Parents often wonder whether their children are growing at a normal rate and are at the “right” height and weight for their age. Growth charts are used to compare a child’s size and pattern of growth with a nationally representative reference sample of children the same age and sex. Growth charts have been used to monitor the growth of infants, children and adolescents in the United States for over 30 years. These charts provide growth curves for weight, length/stature (height) and head circumference. Health care providers use these charts as a clinical tool to assess the adequacy of growth in their patients.

Pediatricians use the charts at each well-child visit to document children’s growth. This helps them to identify major changes in a child’s growth patterns, which may indicate a potential health problem. Although most parents are familiar and comfortable with the traditional growth charts (i.e., weight and stature for age, weight for stature), the American Academy of Pediatrics also recommends calculating and plotting Body Mass Index (BMI) for age and gender starting at age two to screen for overweight and obesity. BMI charts are publicly available to consumers, and you can use them to track your child’s growth.

A new feature of the revised Centers for Disease Control and Prevention (CDC) - National Center for Health Statistics growth charts (2000) is the inclusion of body mass index (BMI) for age and sex. BMI, which is based on height and weight, is used to screen children (2 years and older) and youth for overweight and obesity. The BMI charts also can be used to identify children who are underweight. The information in this publication explains how BMI charts are used by health care providers to screen for potential weight problems that could lead to chronic health conditions.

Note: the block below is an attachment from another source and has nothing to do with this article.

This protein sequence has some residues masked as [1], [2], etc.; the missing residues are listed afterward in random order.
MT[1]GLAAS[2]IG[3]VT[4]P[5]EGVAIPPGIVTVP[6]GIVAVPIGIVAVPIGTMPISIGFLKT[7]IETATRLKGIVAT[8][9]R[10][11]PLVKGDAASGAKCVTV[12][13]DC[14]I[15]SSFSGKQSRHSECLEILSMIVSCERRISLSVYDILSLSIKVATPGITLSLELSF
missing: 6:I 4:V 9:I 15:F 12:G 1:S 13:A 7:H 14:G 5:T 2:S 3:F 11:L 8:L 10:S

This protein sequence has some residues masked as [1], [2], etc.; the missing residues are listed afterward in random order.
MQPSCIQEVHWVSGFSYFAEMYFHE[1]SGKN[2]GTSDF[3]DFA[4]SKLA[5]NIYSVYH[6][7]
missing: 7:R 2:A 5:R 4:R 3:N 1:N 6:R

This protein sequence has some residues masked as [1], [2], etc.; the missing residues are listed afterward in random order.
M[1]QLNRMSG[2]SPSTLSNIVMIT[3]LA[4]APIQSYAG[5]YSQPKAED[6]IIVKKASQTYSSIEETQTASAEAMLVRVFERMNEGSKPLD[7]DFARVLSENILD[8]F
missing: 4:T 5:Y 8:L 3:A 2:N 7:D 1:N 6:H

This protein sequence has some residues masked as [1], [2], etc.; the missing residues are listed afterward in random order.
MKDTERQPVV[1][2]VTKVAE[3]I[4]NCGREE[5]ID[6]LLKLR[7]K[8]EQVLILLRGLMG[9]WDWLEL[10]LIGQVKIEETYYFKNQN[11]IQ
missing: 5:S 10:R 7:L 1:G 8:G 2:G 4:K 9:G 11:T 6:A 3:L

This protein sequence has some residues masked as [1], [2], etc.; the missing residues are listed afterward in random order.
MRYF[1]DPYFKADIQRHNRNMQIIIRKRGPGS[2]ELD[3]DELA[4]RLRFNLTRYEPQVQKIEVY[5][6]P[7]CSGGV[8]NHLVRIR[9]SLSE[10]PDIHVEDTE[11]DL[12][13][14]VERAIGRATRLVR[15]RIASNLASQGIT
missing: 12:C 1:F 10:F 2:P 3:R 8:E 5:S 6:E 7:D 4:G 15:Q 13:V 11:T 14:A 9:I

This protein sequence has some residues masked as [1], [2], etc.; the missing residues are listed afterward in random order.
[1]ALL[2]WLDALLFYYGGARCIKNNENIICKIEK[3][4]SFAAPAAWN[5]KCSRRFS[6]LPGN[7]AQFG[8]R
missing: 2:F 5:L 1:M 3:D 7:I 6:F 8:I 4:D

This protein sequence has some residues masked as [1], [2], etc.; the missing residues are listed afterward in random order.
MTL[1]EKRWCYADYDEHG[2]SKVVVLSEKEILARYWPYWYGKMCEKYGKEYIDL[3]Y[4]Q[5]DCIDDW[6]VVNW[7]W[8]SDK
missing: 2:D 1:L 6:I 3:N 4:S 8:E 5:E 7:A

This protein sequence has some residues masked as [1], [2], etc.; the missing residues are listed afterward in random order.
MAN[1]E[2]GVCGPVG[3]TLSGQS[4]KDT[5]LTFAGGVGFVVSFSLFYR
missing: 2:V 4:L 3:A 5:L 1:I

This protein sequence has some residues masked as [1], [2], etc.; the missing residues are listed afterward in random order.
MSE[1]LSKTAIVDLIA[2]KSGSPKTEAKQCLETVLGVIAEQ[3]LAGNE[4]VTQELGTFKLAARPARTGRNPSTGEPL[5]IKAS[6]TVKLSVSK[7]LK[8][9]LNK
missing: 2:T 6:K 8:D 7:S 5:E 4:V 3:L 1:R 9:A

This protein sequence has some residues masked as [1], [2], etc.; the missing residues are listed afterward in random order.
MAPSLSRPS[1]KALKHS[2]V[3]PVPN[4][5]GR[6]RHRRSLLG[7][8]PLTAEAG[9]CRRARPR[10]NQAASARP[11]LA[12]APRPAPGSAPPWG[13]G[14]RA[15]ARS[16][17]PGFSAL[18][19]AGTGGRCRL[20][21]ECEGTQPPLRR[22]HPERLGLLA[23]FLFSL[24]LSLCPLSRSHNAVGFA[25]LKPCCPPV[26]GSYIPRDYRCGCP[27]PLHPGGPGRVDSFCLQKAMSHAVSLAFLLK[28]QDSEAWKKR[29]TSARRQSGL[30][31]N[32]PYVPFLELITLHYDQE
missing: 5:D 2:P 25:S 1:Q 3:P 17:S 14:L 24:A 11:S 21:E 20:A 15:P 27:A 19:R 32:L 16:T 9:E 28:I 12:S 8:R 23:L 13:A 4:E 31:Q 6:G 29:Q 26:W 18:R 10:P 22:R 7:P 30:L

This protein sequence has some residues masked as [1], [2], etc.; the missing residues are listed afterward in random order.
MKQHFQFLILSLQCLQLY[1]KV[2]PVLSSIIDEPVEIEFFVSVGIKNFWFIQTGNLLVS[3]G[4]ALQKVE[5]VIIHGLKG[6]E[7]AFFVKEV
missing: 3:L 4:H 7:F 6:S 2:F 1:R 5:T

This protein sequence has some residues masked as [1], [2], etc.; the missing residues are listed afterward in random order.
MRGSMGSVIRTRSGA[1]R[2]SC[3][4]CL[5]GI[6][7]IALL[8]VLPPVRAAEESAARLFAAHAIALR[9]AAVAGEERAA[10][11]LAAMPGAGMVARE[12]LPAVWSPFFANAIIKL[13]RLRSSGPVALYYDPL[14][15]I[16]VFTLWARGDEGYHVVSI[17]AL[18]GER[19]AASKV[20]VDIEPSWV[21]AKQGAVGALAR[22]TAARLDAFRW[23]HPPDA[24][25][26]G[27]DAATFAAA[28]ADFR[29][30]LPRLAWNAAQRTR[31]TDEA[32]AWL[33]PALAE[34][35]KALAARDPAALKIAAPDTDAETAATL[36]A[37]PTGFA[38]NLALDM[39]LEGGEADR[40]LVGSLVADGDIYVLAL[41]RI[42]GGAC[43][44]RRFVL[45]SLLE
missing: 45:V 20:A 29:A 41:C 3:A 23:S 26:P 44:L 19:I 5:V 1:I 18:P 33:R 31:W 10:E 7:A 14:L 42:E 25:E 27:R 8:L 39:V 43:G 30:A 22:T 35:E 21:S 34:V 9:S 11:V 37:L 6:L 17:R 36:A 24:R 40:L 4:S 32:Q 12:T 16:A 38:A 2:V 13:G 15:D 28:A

BMI is a quick, easy, and inexpensive way to estimate body fatness. BMI is calculated by dividing an individual’s weight in kilograms (kg) by the individuals height in meters (m) squared, or weight in pounds (lb) multiplied by 703, divided by height in inches (in) squared.

To down load the UF publication “Raising Healthy Children: BMI Charts” go to: An easy way to determine BMI is to use a BMI calculator available online. The National Heart, Lung and Blood Institute has a BMI calculator available at:

Thursday, September 22, 2011

Resolving Family Conflicts Before They Grow

Generally speaking, conflicts are like weeds in a garden. They are much easier to deal with if you catch them when they are small. Catch family problems early, before they grow into monsters. Here are a few guidelines you’ll find useful: Usually it’s best to address a conflict immediately. Avoid putting off until tomorrow what can be taken care of today.

When you’re stressed out, occasionally it may be best to avoid dealing with a problem until you’re calmer and more rested. Just don’t put it off for too long. And don’t make waiting to deal with problems a habit.

Keep the lines of communication with your child open. When your son can freely talk to you about his fears and frustrations, he’ll be able to sidestep a lot of potential problems.